Mercury Athletic Footwear: Valuing the Opportunity

1055 Words Apr 26th, 2016 5 Pages
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Mercury Athletic Footwear: Valuing the Opportunity

By
Christian Daba
Submitted
To
John Katkish

Background
West Coast Fashions, Inc has decided to sell one of their segments, Mercury Athletic in the context of a broader reorganization. The head of the business development for Active Gear, Inc(AGI), John Liedtke, views this event as a good
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Risk free rate is taken to be 4.69% while the market risk premium is 5.01%. 2. Beta for mercury is calculated by comparison with the companies having similar debt/equity ratio (25%). This beta is used in the calculation of cost of equity afterwards. The equity beta comes out to be 1.12.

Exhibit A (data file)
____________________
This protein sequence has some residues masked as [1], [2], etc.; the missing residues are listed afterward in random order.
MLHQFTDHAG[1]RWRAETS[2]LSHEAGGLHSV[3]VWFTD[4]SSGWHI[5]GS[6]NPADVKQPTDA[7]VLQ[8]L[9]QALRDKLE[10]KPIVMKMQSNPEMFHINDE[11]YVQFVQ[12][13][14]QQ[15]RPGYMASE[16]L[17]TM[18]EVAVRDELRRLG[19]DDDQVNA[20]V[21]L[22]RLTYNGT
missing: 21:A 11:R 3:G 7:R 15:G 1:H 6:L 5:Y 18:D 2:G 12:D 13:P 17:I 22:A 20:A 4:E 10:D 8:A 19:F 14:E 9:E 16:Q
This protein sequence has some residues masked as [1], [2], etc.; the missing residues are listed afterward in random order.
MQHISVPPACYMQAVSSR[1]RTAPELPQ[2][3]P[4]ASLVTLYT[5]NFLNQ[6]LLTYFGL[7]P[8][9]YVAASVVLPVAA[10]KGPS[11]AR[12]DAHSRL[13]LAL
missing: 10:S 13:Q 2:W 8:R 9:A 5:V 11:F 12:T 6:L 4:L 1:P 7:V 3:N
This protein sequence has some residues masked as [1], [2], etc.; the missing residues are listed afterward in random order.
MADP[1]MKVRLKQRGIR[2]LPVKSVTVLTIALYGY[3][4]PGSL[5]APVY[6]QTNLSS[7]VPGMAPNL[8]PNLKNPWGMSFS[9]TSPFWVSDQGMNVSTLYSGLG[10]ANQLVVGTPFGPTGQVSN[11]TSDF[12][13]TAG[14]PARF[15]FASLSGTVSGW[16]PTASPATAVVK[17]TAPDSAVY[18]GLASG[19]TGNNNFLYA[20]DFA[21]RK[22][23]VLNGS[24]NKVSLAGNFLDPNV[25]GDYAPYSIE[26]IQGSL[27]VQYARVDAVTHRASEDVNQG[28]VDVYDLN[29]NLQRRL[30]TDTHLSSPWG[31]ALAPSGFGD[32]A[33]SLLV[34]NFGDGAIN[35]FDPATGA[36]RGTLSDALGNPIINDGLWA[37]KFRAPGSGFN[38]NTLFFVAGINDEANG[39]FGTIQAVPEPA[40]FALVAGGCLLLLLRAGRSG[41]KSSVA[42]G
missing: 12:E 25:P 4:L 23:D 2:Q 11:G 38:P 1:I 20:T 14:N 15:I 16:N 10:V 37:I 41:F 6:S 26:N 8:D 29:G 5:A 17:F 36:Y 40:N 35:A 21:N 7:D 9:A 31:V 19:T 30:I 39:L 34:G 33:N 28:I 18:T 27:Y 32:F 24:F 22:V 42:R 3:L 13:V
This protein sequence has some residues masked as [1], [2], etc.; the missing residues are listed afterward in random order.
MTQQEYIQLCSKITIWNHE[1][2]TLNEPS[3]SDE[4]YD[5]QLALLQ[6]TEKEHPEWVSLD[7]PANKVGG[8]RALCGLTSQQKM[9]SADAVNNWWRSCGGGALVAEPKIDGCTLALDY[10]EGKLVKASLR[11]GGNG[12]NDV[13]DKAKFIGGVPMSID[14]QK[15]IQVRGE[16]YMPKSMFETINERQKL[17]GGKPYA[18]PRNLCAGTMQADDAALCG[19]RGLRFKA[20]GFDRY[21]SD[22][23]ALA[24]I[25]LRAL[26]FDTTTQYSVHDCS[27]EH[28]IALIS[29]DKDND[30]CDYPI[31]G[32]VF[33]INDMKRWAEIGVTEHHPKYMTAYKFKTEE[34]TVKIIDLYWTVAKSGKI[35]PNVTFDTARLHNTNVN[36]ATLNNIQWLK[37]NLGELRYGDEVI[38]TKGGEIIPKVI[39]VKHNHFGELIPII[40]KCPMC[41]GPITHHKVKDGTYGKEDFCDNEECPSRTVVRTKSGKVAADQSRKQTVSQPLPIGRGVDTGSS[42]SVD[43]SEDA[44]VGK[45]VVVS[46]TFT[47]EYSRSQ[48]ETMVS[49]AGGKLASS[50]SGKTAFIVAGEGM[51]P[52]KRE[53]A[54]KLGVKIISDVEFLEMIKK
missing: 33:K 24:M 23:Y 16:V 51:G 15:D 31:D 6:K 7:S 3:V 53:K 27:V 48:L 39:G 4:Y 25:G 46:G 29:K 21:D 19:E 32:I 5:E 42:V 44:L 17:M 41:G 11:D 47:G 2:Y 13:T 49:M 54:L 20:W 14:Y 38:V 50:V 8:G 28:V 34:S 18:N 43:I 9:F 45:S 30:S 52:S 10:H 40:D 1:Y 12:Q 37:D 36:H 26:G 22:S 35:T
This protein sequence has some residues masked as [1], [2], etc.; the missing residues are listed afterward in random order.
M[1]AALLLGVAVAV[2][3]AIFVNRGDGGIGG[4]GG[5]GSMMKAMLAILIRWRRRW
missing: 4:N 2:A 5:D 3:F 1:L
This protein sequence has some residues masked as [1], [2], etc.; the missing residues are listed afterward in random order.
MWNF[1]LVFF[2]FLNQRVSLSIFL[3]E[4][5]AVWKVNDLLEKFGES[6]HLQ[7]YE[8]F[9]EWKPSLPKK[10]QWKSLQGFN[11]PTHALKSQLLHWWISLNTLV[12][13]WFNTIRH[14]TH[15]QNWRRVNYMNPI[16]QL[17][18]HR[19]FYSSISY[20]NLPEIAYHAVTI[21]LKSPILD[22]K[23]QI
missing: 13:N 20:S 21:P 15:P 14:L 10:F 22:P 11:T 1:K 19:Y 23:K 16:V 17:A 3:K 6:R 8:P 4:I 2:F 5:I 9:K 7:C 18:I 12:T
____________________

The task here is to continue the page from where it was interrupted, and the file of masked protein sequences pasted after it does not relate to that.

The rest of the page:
Then we can use the following formula to calculate the WACC. The cost of debt is taken to be on an after tax basis to further to account for the depreciation tax shield.
WACC=Cost of debt*1-tax rate*debtValue+Cost of equity*(EquityValue)
The WACC comes out to be 8.96%.
Before moving forward to compute the present value of these cash flows, a terminal value is required to forecast the long term value of the company after 5 years. . Following formula is used to calculate the terminal value.
Terminal Value=Cash Flow at 2011*1+Terminal growth rateWACC-Terminal growth rate
The terminal growth rate is the average growth rates from 2007 to 2011. Combining with previous cash flows of 5 years, the whole future cash flows are:

Finally, we can calculate the NPV of these cash flows as the enterprise value of Mercury, which is $375,402,473.
For calculations of the acquisition price, the P/E is taken to be 8.6. The acquisition price is calculated by multiplying this value with the historical average of net income. Thus, the acquisition price comes out to be $186,215,800, which is $189,186,673 less than the enterprise value.
Based on my analysis,
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